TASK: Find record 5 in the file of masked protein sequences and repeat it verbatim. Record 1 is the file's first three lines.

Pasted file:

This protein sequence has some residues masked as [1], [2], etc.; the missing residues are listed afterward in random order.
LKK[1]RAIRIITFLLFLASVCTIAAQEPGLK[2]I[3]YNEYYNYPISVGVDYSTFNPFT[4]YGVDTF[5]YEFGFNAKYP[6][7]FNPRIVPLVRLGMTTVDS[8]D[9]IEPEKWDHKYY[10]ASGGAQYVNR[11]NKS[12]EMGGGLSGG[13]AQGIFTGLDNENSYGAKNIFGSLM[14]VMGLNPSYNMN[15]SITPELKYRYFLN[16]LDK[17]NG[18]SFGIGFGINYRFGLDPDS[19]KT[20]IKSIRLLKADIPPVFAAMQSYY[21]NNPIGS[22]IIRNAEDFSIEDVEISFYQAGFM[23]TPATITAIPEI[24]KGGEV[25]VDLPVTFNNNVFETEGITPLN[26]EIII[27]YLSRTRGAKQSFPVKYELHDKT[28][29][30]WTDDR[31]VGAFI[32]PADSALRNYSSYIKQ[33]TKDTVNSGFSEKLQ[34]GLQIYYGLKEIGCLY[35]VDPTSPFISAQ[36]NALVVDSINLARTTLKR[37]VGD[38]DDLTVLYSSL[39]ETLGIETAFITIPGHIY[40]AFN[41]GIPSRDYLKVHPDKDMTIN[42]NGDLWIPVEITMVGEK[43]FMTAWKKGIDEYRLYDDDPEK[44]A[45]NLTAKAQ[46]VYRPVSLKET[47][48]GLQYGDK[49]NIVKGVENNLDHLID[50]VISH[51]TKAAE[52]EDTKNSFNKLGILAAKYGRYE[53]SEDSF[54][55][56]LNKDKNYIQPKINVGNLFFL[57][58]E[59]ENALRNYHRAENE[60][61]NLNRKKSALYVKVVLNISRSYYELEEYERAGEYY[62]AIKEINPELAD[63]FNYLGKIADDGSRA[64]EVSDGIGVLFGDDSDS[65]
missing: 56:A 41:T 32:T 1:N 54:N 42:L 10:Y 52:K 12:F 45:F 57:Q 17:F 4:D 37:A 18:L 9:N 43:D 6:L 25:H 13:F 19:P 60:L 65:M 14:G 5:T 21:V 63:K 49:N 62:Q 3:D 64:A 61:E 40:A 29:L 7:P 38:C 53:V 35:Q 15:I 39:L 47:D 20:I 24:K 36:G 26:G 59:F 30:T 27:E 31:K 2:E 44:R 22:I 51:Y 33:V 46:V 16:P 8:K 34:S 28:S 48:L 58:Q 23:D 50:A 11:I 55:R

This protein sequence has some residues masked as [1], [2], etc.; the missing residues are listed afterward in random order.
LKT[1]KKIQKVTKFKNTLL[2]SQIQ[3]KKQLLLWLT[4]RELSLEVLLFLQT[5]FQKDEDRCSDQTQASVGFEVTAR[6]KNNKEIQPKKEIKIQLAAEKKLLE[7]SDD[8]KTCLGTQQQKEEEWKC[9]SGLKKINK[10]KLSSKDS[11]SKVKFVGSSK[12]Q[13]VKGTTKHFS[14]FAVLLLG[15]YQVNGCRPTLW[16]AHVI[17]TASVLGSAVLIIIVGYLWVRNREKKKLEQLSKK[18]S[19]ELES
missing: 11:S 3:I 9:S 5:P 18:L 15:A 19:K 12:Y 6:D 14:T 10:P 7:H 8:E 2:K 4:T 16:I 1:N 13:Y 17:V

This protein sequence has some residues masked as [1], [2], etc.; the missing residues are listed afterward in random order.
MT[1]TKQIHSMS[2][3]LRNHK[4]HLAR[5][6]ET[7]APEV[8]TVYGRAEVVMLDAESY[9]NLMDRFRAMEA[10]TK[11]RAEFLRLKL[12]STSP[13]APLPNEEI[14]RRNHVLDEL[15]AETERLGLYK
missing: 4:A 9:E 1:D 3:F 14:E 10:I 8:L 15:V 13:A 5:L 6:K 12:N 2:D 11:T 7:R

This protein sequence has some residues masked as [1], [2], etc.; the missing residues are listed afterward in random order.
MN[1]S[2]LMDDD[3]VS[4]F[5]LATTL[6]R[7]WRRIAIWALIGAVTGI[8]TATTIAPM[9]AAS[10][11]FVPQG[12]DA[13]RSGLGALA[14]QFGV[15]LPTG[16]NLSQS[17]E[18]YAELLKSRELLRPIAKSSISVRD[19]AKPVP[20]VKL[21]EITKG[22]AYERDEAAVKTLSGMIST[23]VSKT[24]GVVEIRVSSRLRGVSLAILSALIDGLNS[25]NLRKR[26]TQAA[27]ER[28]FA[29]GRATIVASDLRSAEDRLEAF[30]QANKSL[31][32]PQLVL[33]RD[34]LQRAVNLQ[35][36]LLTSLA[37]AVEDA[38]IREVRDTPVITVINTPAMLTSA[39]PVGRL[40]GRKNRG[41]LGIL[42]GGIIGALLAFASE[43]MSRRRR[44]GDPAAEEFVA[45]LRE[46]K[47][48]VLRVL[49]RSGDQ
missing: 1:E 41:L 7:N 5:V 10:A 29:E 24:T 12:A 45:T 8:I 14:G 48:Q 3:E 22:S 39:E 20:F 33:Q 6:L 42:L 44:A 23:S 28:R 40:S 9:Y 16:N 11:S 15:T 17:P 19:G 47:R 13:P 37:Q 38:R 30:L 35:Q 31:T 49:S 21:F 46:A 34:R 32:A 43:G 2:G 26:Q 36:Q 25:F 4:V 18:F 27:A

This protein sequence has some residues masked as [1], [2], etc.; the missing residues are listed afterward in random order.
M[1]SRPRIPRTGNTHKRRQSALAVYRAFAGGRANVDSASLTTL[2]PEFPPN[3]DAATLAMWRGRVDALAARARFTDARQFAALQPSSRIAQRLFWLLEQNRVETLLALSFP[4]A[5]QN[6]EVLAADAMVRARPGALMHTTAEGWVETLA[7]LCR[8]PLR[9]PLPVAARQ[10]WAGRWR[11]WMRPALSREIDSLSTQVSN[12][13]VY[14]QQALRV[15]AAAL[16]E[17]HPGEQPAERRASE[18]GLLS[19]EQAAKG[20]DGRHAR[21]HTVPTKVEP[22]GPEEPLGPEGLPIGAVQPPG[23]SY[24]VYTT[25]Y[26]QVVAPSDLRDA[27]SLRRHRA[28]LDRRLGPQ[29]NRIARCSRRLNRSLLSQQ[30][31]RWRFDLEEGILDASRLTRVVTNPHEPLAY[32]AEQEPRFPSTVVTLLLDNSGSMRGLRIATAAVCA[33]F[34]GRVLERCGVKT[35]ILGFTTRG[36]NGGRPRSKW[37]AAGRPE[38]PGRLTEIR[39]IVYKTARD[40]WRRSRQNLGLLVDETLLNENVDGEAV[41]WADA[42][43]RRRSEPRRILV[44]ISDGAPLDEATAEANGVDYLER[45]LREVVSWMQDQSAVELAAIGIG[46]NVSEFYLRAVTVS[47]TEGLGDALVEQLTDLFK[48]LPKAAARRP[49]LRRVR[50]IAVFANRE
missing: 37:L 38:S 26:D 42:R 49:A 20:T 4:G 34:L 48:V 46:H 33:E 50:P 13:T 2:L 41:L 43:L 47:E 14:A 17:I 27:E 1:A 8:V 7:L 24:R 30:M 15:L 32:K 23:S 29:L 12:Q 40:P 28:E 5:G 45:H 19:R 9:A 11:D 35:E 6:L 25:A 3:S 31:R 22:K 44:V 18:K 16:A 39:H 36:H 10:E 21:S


This protein sequence has some residues masked as [1], [2], etc.; the missing residues are listed afterward in random order.
M[1]SRPRIPRTGNTHKRRQSALAVYRAFAGGRANVDSASLTTL[2]PEFPPN[3]DAATLAMWRGRVDALAARARFTDARQFAALQPSSRIAQRLFWLLEQNRVETLLALSFP[4]A[5]QN[6]EVLAADAMVRARPGALMHTTAEGWVETLA[7]LCR[8]PLR[9]PLPVAARQ[10]WAGRWR[11]WMRPALSREIDSLSTQVSN[12][13]VY[14]QQALRV[15]AAAL[16]E[17]HPGEQPAERRASE[18]GLLS[19]EQAAKG[20]DGRHAR[21]HTVPTKVEP[22]GPEEPLGPEGLPIGAVQPPG[23]SY[24]VYTT[25]Y[26]QVVAPSDLRDA[27]SLRRHRA[28]LDRRLGPQ[29]NRIARCSRRLNRSLLSQQ[30][31]RWRFDLEEGILDASRLTRVVTNPHEPLAY[32]AEQEPRFPSTVVTLLLDNSGSMRGLRIATAAVCA[33]F[34]GRVLERCGVKT[35]ILGFTTRG[36]NGGRPRSKW[37]AAGRPE[38]PGRLTEIR[39]IVYKTARD[40]WRRSRQNLGLLVDETLLNENVDGEAV[41]WADA[42][43]RRRSEPRRILV[44]ISDGAPLDEATAEANGVDYLER[45]LREVVSWMQDQSAVELAAIGIG[46]NVSEFYLRAVTVS[47]TEGLGDALVEQLTDLFK[48]LPKAAARRP[49]LRRVR[50]IAVFANRE
missing: 37:L 38:S 26:D 42:R 49:A 20:T 4:G 34:L 48:V 46:H 33:E 50:P 13:T 2:L 41:L 43:L 47:E 14:A 17:I 27:E 1:A 8:V 7:L 24:R 30:M 15:L 32:K 23:S 29:L 12:Q 40:P 28:E 5:G 45:H 19:R 9:A 11:D 35:E 6:L 25:A 3:S 31:R 22:K 44:V 18:K 16:A 39:H 36:H 10:E 21:S